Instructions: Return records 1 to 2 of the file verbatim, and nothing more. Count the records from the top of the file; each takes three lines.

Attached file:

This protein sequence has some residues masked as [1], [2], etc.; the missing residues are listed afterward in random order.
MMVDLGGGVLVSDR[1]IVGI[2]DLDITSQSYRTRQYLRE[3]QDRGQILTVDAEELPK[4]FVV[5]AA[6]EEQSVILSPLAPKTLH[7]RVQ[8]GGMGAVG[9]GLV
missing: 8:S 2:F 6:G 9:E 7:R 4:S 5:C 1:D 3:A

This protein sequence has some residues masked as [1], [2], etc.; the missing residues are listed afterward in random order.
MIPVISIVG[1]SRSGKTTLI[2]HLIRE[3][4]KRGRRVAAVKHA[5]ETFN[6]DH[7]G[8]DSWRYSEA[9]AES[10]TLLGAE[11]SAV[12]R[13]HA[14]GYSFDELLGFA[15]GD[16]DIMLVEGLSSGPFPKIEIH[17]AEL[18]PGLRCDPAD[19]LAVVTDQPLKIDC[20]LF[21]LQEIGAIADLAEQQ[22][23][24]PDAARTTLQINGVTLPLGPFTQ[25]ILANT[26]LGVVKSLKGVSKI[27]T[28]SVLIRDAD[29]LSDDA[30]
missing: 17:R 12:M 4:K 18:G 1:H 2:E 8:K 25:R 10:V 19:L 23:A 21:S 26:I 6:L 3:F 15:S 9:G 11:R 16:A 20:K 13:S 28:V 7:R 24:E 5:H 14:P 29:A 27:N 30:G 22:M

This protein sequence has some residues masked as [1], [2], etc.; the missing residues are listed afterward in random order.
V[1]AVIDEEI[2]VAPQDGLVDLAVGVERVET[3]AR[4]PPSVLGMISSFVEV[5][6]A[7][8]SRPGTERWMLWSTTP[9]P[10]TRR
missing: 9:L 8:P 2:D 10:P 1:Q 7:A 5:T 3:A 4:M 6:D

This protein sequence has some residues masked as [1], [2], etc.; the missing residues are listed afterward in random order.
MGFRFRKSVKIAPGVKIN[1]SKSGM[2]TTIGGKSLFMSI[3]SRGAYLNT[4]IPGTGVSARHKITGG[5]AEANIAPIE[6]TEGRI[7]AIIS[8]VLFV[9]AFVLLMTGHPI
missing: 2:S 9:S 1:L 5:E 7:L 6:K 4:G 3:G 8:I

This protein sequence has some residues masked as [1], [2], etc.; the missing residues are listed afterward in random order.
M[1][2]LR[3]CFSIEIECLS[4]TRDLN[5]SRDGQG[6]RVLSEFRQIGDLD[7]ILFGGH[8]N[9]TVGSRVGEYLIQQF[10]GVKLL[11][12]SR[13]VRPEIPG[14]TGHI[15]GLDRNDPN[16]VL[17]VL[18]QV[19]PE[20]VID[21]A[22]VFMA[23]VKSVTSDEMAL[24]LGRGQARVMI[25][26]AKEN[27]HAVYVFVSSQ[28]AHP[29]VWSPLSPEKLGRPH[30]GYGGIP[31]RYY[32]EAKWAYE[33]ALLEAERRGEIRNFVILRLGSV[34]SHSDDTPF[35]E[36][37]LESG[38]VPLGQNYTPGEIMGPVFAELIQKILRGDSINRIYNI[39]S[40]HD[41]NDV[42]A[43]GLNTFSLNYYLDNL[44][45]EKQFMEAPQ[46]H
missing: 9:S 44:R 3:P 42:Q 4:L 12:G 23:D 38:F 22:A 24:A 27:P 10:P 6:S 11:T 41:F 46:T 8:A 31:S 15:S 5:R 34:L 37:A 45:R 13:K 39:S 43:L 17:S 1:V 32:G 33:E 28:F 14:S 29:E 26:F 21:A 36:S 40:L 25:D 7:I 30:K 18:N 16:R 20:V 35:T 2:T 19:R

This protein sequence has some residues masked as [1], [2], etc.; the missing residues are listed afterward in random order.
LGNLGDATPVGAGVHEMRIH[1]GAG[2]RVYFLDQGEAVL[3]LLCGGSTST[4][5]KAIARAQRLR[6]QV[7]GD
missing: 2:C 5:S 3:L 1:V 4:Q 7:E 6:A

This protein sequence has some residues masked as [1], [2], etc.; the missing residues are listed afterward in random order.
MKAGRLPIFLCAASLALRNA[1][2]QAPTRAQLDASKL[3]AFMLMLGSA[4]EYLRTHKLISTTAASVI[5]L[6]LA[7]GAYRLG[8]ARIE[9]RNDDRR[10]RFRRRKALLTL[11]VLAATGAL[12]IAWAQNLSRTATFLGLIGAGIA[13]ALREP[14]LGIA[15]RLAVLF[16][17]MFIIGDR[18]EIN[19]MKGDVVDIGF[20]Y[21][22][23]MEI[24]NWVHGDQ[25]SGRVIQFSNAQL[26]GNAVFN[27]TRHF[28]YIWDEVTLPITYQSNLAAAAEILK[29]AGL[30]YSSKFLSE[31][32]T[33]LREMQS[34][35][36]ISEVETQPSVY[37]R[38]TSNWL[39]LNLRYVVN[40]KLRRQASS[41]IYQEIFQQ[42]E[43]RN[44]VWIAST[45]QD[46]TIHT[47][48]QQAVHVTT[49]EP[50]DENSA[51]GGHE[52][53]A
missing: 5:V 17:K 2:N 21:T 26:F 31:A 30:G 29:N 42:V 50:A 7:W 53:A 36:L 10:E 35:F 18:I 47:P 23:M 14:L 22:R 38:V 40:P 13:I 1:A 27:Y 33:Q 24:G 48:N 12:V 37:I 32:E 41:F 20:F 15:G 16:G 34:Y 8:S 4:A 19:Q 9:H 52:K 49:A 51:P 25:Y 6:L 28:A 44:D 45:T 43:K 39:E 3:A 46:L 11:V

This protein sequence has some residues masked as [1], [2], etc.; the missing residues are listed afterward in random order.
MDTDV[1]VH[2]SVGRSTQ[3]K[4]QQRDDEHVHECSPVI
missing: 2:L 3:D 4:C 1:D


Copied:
This protein sequence has some residues masked as [1], [2], etc.; the missing residues are listed afterward in random order.
MMVDLGGGVLVSDR[1]IVGI[2]DLDITSQSYRTRQYLRE[3]QDRGQILTVDAEELPK[4]FVV[5]AA[6]EEQSVILSPLAPKTLH[7]RVQ[8]GGMGAVG[9]GLV
missing: 8:S 2:F 6:G 9:E 7:R 4:S 5:C 1:D 3:A

This protein sequence has some residues masked as [1], [2], etc.; the missing residues are listed afterward in random order.
MIPVISIVG[1]SRSGKTTLI[2]HLIRE[3][4]KRGRRVAAVKHA[5]ETFN[6]DH[7]G[8]DSWRYSEA[9]AES[10]TLLGAE[11]SAV[12]R[13]HA[14]GYSFDELLGFA[15]GD[16]DIMLVEGLSSGPFPKIEIH[17]AEL[18]PGLRCDPAD[19]LAVVTDQPLKIDC[20]LF[21]LQEIGAIADLAEQQ[22][23][24]PDAARTTLQINGVTLPLGPFTQ[25]ILANT[26]LGVVKSLKGVSKI[27]T[28]SVLIRDAD[29]LSDDA[30]
missing: 17:R 12:M 4:K 18:G 1:H 2:E 8:K 25:R 10:V 19:L 23:A 21:S 26:I 6:L 3:F 15:S 9:G 11:R 16:A 20:K 13:S 28:V 7:R 24:E 5:H 14:P 29:A 27:N 30:G 22:M